Perhaps Kogonada’s camera answers that question for us. There is a therapeutic quality to his perspectives. His camera rarely moves and he communicates plenty through every carefully composed shot. And while “Columbus” highlights the allure of architecture, it just as much showcases the fine art of cinema in what is one of the most striking debuts in decades. Kogonada is a filmmaker to watch.




REVIEW: “The Circle”

CIRCLE poster

Nestled somewhere deep inside of “The Circle” lies an interesting concept for a movie. Maybe it was bad creative choices. Maybe the Dave Eggers novel didn’t translate well from book to screen. I’m guessing it’s a combination of both that shortchange this film adaptation. There are certainly some filmmaking decisions that don’t pan out and you would like to think the tech-heavy story is better explored in Eggers’s novel (which I haven’t read).

“The Circle” is directed by James Ponsoldt who also wrote the screenplay along with Eggers. Their story tinkers with modern themes of privacy, interconnectivity, and even Information Age totalitarianism to a degree. It all sounds nice a relevant. Problem is it’s all squished together in a half-baked of soup of clumsy execution, unbelievable story angles, and underdeveloped relationships.


Emma Watson plays Mae Holland, an aimless twenty-something stuck working a crummy job, driving a crummy car, and with a crummy social life. Things perk up when her best friend Annie (Karen Gillan) gets her an interview at The Circle, a Silicone Valley tech corporation in the mold of Apple, Google, etc. Mae gets hired (to what position I still haven’t figured out) and is soon grafted into the company’s cultish hipster culture.

Tom Hanks plays Eamon Bailey, the company’s Steve Jobs-ish CEO who has his predominately millennial employees under his charismatic spell. He opens the door for Mae to climb the corporate ladder by becoming the face of his push for more control of the world’s information. Mae’s rise makes her a celebrity on campus but distances her from her family and friends.

A key conflict in the film pits Mae’s old personal life again her new life of success and popularity at the Circle. The film struggles to make Mae’s personal life worth caring about. Her parents are played by Bill Paxton and Glenne Headly, the two genuine characters in the entire movie. Paxton’s Vinnie struggles with MS while Headly’s Bonnie is his strong supportive caregiver. They are easy to care for but much of that comes from the real life circumstances. Both Paxton and Headly died this year adding an extra emotional punch to these final performances.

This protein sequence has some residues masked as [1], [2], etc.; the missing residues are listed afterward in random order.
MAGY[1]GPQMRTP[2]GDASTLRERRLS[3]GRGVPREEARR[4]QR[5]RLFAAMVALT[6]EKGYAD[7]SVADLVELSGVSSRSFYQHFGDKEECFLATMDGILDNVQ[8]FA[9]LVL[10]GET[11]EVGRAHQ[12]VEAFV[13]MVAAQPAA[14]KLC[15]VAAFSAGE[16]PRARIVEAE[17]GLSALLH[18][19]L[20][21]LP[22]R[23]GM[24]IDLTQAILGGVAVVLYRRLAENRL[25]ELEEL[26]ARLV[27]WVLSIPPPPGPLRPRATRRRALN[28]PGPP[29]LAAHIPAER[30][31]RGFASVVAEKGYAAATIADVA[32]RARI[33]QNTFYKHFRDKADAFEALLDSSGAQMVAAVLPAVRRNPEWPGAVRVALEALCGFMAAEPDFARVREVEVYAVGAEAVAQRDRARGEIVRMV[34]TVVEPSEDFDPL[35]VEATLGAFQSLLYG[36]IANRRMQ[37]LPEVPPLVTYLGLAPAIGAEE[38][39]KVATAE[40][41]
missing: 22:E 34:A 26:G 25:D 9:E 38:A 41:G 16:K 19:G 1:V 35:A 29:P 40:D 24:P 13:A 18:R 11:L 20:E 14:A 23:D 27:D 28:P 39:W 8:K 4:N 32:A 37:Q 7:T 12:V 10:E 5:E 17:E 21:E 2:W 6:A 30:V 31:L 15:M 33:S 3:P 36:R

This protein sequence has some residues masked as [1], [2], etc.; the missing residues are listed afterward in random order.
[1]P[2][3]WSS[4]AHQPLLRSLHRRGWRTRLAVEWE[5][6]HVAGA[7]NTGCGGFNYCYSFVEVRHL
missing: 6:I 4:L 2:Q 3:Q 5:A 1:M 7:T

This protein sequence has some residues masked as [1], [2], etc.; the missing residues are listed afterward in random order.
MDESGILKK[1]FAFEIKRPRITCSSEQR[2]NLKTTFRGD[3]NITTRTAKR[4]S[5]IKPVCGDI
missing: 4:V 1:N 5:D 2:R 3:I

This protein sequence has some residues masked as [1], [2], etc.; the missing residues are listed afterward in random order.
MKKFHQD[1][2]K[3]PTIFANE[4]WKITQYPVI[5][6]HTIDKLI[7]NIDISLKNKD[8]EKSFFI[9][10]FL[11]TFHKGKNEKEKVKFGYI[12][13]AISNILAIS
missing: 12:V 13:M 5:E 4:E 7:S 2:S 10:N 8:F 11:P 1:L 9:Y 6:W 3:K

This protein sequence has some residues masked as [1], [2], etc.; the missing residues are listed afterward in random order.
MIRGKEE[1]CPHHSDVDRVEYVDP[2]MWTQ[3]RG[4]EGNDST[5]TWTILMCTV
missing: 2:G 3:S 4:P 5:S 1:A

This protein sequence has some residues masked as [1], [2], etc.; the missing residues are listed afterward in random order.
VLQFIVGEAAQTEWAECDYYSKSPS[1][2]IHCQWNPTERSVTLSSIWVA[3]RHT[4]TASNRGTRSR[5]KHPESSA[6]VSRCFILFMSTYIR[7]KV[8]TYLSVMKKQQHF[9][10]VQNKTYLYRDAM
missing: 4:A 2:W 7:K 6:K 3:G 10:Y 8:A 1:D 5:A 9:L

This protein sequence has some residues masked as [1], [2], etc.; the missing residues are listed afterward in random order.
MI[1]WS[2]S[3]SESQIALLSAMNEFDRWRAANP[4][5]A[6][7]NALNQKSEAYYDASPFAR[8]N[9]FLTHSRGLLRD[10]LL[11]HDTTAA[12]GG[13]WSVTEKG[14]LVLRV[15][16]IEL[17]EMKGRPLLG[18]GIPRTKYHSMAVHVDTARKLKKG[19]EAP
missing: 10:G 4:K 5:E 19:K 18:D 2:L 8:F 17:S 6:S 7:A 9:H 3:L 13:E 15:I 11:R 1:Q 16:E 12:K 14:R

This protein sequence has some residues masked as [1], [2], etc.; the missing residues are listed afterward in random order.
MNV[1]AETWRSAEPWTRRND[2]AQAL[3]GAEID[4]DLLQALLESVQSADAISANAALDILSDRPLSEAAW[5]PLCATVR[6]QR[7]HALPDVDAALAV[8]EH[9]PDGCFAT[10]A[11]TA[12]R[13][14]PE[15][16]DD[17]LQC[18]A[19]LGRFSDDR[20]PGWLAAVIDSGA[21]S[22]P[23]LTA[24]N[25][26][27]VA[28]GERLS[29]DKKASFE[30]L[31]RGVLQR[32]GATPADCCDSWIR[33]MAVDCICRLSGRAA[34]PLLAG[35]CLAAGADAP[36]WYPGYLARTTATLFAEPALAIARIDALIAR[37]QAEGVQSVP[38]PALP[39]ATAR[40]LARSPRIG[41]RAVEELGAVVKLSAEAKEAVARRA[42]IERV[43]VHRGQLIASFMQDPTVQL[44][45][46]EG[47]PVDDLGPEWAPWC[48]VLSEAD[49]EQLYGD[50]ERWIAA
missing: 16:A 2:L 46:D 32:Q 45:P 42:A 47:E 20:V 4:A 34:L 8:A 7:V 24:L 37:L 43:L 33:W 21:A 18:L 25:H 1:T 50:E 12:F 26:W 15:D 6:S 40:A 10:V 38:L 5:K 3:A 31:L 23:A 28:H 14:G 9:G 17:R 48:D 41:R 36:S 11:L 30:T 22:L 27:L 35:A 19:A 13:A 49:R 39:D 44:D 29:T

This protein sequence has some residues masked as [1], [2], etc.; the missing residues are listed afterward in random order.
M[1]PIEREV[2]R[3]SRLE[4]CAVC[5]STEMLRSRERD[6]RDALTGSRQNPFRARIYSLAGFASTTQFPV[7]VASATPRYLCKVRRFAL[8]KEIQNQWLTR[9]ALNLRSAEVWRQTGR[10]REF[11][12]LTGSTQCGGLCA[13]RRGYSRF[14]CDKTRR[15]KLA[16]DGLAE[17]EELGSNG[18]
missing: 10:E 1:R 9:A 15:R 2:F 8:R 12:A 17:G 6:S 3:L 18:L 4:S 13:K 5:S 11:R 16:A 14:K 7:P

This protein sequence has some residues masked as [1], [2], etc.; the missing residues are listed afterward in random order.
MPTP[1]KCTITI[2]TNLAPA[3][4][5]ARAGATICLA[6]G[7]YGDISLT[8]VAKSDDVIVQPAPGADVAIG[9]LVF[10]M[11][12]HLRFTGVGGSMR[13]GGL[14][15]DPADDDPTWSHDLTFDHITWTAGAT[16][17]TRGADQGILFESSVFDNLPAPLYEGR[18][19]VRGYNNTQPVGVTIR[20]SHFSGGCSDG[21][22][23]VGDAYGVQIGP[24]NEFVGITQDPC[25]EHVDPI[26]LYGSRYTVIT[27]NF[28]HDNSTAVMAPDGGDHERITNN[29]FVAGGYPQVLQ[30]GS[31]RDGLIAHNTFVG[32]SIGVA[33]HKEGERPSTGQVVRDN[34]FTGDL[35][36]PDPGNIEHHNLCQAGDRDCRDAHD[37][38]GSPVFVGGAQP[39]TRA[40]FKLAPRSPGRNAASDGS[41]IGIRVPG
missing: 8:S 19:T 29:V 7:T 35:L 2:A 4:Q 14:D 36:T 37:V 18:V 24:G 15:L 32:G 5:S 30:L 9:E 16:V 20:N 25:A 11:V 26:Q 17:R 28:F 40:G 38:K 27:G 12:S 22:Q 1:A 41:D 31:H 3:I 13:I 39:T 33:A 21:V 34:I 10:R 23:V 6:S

“The Circle” tries to offer up a thought-provoking critique but ultimately it’s more goofy than provocative. First off it’s simply impossible to believe in The Circle as an actual organization and it’s even harder to believe in the many characters who bought into it. And in this world don’t underestimate the power of the frownie face emoji in foreign policy. And then you have Mae stepping out and becoming ‘transparent’. It’s meant to be a big deal step forward when it’s nothing more than a souped up YouTube channel


Several other things stand out. Ellar Coltrane (“Boyhood”) plays Mae’s shy childhood friend. They do some interesting things with his character before it runs off the rails but it’s hard to enjoy it because Coltrane’s performance is so bad. And then you have John Boyega, a welcomed addition but he the story completely wastes him.

Despite its many sour notes “The Circle” isn’t unbearable. It moves along pretty well and it keeps your attention. But I wonder if that’s due to good filmmaking or to my bubbling curiosity that just couldn’t wait to see where this mess would go next. Regardless of what it teases, “The Circle” doesn’t really go anywhere and that may be its biggest flaw – lots of potential, practically all of it wasted.



REVIEW: “Christine” (2016)


The on-air suicide of news reporter Christine Chubbuck has long been considered one of television’s most shocking moments. Behind that tragic event lies a troubling story of a young woman’s loneliness, self-doubt and severe depression. The movie “Christine” sets out to explore the final few days of Christine Chubbuck’s life right to its violent end on live tv.